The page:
There is a double contradiction which develops in the relationship between the Mariner and the Guest. The Mariner, a rugged outcast, is actually the more sagacious and learned of the two – although the Wedding Guest may seem to be more cultured and civilized, he is the one who needs to be taught a lesson by the rough, sea-tossed Mariner. The lesson the Mariner teaches is this: “He prayeth well, who loveth well/ Both man and bird and beast/ He prayeth best, who loveth best/ All things both great and small;/ For the dear God who loveth us/ He made and loveth all.” These words are certainly not spoken by a vulgar and crude barbarian, which most would have considered a mariner to be. The opposing elements of the Mariner and the Guest are united in two ways, therefore. The more superficial opposing qualities of the Guest’s elegance and the Mariner’s ruggedness are physically united by the telling of the Mariner’s story. The underlying opposing qualities of the Mariner’s wisdom and the Guest’s need to be taught are united as the Mariner teaches a lesson. He evidently teaches successfully, for the Wedding Guest is described at the end as “A sadder and a wiser man,/ He rose the morrow morn.”
Many more unions of discordant or opposing elements exist in the Mariner’s story. One of the first is brought about by the appearance of the Albatross. The Albatross represents both God – “As if it had been a Christian soul,/ We hailed it in God’s name” – and nature, two elements which oppose man, who is divorced from both nature and God. The Albatross, however, is united with the men on the ship when it follows them and perches on their ship for nine days – “The Albatross did follow,/ And every day, for food or play,/ Came to the mariners’ hollo!” Thus is the union between God and man and nature and man. This union is ended when the Mariner kills the Albatross.
After the Mariner destroys the Albatross, many unfortunate events ensue. The ship is becalmed for many days, and later on another ship approaches, manned by Life-in-Death and Death-in-Life. Not only are these two characters contradictory by themselves (for how can there be death in life and life in death?), but they are the exact opposites of one another. They are united, however, in a mutual activity, a dice game, which they play to win the crew of the Mariner’s ship. This is a more literal union of two contradictory ideas.
There are more examples of union between life and death. After the dice game, in which Death-in-Life won the whole crew, save the Mariner, who was won by Life-in-Death, Death-in-Life kills all the crew. Later, however, these dead men are raised – “They groaned, they stirred, they all uprose,/ Nor spake, nor moved their eyes…” The men then proceed to control the ship, each performing his own duty. Each man represents the unity of life and death, as each is a dead man who has come back to life.
The Mariner, up until the point where he reaches unity with God, is another representation of life versus death. Although he is literally alive and walking, he is spiritually dead inside. It was for this reason that he shot the Albatross, which was a gift from God, a Christian soul. The Mariner, therefore, embodies and unites the two elements of life and death.
As mentioned above, the Mariner at one point reaches unity with God, as well as nature. This happens only after Life-in-Death does her work on him and causes him to repent. He had previously opposed nature and God, both symbolized by the Albatross, when he shot the glorious bird. He also opposed nature by despising the sea-creatures he observed, which he described as “A thousand thousand slimy things,” and by cursing the “rotting sea.”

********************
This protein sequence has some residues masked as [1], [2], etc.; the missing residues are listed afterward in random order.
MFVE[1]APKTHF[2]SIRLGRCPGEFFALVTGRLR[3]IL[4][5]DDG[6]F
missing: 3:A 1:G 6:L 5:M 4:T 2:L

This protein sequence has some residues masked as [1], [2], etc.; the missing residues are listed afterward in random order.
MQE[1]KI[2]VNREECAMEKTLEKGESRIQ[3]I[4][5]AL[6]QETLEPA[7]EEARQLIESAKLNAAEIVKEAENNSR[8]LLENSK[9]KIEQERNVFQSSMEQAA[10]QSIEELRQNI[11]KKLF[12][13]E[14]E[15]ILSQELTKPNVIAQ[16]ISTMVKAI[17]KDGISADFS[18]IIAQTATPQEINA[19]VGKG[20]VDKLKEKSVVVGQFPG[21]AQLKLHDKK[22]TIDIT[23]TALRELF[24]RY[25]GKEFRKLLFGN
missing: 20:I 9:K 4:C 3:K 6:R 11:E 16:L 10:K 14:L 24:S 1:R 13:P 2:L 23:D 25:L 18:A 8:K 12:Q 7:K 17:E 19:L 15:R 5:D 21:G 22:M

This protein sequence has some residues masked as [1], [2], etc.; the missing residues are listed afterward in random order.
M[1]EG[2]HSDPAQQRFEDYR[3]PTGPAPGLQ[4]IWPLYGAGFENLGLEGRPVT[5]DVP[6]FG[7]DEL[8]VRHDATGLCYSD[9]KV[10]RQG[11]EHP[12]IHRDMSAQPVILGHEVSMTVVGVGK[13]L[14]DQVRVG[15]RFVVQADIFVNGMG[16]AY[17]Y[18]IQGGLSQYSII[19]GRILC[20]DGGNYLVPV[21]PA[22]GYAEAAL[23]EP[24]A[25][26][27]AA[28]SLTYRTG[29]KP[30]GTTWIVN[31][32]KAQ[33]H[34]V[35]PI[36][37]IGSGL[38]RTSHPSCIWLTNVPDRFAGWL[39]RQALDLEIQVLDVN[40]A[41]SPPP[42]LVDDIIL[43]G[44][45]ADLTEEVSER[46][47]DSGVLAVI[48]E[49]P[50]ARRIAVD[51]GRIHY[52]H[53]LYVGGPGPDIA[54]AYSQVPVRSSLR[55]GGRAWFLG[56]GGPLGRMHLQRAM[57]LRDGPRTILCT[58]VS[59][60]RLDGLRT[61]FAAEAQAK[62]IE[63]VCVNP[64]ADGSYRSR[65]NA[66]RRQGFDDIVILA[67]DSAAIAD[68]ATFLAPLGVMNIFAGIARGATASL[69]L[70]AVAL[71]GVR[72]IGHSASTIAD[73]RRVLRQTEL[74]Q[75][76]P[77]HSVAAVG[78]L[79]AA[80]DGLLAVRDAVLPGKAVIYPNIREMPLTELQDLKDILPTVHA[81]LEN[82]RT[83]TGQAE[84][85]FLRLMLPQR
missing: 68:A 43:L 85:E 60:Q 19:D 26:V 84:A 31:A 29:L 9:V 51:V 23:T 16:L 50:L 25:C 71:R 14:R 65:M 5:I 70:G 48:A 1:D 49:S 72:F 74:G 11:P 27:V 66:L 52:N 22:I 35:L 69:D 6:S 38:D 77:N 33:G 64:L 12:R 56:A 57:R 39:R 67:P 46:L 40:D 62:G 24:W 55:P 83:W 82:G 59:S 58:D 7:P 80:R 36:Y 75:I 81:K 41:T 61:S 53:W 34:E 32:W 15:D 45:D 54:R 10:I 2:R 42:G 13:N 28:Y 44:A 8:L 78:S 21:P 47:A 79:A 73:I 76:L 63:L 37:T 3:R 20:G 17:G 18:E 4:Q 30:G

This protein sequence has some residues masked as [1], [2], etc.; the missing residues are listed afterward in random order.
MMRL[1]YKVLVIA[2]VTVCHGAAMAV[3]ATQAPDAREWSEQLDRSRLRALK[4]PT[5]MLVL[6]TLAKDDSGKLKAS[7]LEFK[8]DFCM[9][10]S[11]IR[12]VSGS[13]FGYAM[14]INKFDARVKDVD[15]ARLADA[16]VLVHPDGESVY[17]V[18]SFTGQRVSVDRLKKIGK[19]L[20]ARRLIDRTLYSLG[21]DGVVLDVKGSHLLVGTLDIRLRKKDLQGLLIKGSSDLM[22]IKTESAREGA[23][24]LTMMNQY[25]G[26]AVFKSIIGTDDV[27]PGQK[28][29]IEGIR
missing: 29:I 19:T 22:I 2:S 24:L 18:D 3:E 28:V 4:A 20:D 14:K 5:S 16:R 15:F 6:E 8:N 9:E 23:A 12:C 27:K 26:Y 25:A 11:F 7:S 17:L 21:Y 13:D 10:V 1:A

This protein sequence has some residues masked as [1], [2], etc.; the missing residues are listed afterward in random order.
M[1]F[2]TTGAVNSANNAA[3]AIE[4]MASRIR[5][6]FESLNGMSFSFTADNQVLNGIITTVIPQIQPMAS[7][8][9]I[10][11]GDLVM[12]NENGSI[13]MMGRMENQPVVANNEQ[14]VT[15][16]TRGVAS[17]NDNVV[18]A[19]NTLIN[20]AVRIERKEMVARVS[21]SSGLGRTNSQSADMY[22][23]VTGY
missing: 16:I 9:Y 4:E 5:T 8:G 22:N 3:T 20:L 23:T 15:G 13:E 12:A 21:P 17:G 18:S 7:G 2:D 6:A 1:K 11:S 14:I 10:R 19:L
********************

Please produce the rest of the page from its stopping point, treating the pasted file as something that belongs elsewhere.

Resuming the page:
He opposed God once more when he “tried to pray;/ But or ever a prayer had gushed,/ A wicked whisper came, and made/ My heart as dry as dust.” When the Mariner, after being “worked on” by Life-in-Death, sees the creatures again, he has a completely different reaction: “Oh happy living things! no tongue/ Their beauty might declare./ A spring of love gushed from my heart,/ And I blessed them unaware…” This apparent change in the Mariner’s attitude indicates that he has reached unity with nature, something which he had previously opposed. He also reaches unity with God at this time: “The selfsame moment I could pray…” The Albatross, which he had worn around his neck as a symbol of his sin, then falls off, indicating that he is absolved of his sins. At this point, the Mariner reaches unity with the two things he had opposed.
From these examples, it is evident that Romantic poets, like Wordsworth and Coleridge, considered the union of opposing or discordant elements or qualities to be an important aspect of poetry, and perhaps an important aspect of life. The two poets, however, interpreted this union very differently. Wordsworth united such elements as passion and indifference and beauty and loneliness within the context of his poems – in other words, these discordant qualities had union because they coexisted in a similar environment, in this case Lucy’s life. Coleridge, however, saw the union of discordant elements not simply as their coexisting, but as their coming together and being resolved, as in the case when the Mariner reaches union with the sea by coming to love and cherish it. The two poets’ attitudes towards the meaning of union reflect their outlook on life. Most likely, Wordsworth, who never seems to offer a resolution of the opposing elements in his poem, was a person who believed that discord was something natural and unchangeable with which we must learn to coexist. On the contrary, Coleridge in his poem is constantly resolving the discordant elements and bringing them together in a peaceful manner. His outlook on life must have been more positive than that of Wordsworth, and he must have believed that all forms of discord can be somehow brought into union, or resolved.